Balancing Art and Business
Technically, every artist is in the business of working and selling themselves. However, Lauren Amalia Redding, silverpoint artist based in Naples, Florida, also has a brick and mortar storefront. Along with her husband, sculptor Brett Harvey, Lauren opened H&R Studios in 2018, providing them with separate private studios as well as teaching and gallery space.
Detail from De donde crece la palma, 2015, Silverpoint on hand-gessoed panel, 18 x 24"
Prior to opening the studio, Lauren began her training at Northwestern University. Although she was always “that kid” who could be seen drawing, she didn’t plan on being an art major. She quickly decided that art was her path, and after graduation she received her Masters from the New York Academy. Lauren spent over 7 years in NYC before deciding to move to Naples and open a studio.
Lauren knew that she and Brett had to establish a presence in the local cultural community. They were aware that there were ateliers in Sarasota and Miami but nothing in between for people looking for classical training.
Using apps like MeetUp, Facebook, and Eventful as well as local newspapers helped them to get to know the area and make connections. As artists, we push ourselves to be proactive and get out of the studio. Networking and social media is part of the job.
Once the studio was opened, Lauren realized that using a rare medium like silverpoint could be both a benefit and a hindrance. It’s rewarding in that people who buy it are serious. However, general buyers needed to be educated about its process. She soon learned the Naples art climate was moving away from people who merely wanted resort-themed work and toward something more.
H&R Studio in Naples, Florida, owned by Lauren Amalia Redding and Brett Harvey
H & R Studios has a less structured educational curriculum. With a laugh, she described herself as being “bureaucracy averse.” They have made the decision to keep their schedule flexible. They diversified their skill set by freelance writing (Lauren) and doing private installations (Brett), so keeping schedules flexible was a priority. Of course, any revenue stream is huge, and finding an audience is tricky.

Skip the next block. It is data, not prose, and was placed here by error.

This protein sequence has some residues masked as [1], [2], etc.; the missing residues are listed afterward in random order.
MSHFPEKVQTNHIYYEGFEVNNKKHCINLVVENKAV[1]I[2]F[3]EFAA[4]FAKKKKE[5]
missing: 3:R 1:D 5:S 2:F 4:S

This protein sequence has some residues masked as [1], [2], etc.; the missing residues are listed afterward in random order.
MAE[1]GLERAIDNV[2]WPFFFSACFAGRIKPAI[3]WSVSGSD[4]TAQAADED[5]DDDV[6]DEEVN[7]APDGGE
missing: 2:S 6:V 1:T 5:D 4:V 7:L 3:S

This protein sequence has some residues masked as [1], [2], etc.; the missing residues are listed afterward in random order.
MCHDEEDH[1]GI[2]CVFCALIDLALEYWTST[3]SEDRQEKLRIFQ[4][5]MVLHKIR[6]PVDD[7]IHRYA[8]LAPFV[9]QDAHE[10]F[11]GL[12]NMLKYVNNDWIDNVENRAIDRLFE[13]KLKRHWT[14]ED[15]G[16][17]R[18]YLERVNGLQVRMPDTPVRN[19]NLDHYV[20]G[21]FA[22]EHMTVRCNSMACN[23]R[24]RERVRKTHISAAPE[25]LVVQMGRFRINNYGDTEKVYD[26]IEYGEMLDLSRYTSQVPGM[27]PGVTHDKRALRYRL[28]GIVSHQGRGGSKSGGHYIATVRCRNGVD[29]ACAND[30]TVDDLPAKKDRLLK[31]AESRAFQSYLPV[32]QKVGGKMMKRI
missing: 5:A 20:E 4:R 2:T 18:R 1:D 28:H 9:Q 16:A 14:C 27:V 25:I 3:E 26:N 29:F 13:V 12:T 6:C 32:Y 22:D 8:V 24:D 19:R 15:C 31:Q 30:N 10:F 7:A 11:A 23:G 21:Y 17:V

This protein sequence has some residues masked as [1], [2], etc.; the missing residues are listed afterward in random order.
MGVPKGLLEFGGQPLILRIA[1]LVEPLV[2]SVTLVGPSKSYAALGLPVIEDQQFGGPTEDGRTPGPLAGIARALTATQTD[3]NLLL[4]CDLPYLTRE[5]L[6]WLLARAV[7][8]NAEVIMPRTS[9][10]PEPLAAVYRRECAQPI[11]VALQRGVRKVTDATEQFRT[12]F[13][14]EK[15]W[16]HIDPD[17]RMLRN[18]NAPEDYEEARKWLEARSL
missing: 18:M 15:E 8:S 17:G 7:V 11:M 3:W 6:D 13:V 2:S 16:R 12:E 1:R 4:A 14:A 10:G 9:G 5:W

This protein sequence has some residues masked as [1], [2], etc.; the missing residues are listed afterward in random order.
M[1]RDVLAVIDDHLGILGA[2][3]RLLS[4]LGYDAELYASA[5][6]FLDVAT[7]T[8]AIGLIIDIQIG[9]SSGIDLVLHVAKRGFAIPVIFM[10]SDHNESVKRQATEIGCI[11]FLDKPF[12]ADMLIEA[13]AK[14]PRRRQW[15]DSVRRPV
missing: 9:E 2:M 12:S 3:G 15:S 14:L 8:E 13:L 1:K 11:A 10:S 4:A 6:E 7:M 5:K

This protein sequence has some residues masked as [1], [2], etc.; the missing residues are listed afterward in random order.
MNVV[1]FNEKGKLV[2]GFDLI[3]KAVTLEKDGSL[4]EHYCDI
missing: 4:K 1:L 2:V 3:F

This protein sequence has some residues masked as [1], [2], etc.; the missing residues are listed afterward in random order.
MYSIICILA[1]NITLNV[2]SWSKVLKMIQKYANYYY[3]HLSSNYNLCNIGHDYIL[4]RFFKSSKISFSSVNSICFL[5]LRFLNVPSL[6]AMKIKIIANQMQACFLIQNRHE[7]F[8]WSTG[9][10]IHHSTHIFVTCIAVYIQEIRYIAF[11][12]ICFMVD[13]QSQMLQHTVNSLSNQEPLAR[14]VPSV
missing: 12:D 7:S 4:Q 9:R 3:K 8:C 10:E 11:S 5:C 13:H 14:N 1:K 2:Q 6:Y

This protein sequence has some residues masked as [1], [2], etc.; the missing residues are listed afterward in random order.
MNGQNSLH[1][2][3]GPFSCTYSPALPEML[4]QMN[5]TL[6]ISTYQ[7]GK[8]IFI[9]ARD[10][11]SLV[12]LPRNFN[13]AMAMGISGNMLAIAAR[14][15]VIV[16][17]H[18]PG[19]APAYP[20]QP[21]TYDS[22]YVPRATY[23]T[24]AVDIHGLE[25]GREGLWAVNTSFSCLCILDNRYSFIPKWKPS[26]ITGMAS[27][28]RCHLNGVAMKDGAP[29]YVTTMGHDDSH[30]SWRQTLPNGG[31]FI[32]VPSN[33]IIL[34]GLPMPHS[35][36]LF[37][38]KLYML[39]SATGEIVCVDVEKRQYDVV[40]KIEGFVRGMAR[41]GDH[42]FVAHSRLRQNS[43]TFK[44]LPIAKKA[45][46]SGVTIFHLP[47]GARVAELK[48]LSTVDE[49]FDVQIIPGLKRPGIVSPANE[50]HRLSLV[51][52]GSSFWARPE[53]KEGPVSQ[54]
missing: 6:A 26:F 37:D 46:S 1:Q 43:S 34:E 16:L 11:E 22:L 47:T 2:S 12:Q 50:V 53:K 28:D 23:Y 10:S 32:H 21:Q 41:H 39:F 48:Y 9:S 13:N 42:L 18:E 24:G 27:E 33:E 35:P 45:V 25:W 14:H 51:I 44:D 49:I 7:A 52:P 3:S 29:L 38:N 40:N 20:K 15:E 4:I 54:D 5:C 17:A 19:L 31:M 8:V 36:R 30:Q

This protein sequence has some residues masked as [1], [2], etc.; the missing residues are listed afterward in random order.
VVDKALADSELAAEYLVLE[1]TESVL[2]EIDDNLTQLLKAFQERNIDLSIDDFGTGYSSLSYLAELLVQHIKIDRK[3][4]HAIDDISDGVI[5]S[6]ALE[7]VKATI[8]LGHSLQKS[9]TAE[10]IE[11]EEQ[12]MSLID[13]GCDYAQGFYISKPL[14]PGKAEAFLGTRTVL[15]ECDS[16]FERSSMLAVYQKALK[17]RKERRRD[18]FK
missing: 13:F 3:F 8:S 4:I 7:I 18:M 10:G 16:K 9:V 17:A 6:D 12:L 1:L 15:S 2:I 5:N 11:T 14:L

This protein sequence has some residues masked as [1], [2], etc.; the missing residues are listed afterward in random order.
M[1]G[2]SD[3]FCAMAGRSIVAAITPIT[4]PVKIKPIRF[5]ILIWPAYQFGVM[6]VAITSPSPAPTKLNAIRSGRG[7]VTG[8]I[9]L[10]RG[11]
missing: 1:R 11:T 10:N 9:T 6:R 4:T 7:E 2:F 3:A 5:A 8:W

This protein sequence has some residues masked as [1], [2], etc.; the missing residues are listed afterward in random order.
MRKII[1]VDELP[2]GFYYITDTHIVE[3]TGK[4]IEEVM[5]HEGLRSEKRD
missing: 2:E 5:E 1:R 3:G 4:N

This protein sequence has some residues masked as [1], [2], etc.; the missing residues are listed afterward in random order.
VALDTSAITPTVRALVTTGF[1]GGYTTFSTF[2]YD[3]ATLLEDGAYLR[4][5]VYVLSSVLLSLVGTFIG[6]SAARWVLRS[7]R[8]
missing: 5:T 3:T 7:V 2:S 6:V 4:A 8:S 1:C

As a small business in a litigious society, they have become aware of the need for liability and property insurance. Lauren has learned that a good accountant is crucial, not just for expertise about tax codes, but for peace of mind.
The eternal artist struggle is time management. Successfully balancing the time required to handle the business along with being an artist can be a tightrope walk, and I wondered her strategy. Lauren admits that they are still trying to figure that out.
The population of Naples shifts by season. Winter/Spring are busy while Summer/Fall are calm. Some artists have a set schedule and only do administrative work certain days of the week; Lauren cannot do that yet. If someone asks about classes, she will get back to them in a timely manner. This can be distracting when working on commissions, as an artist’s biggest commodity is time, but a prompt reply is professional.
I posed the question, “Does being a business owner give you a new perspective marketing as an artist?” While Lauren admitted it can be difficult or uncomfortable talking about your own artwork, under the umbrella of a studio it has become much easier. Through networking with people from other fields, she observed that they aren’t shy talking about their business. Artists need to do the same.
Lastly, in honor of the Cecelia Beaux Forum, I requested some tips for women artists in particular. Lauren feels that a community of like-minded women is empowering and supportive, so don’t waste time and energy working with those who’s minds you won’t change. I couldn’t agree more!
Lauren Amalia Redding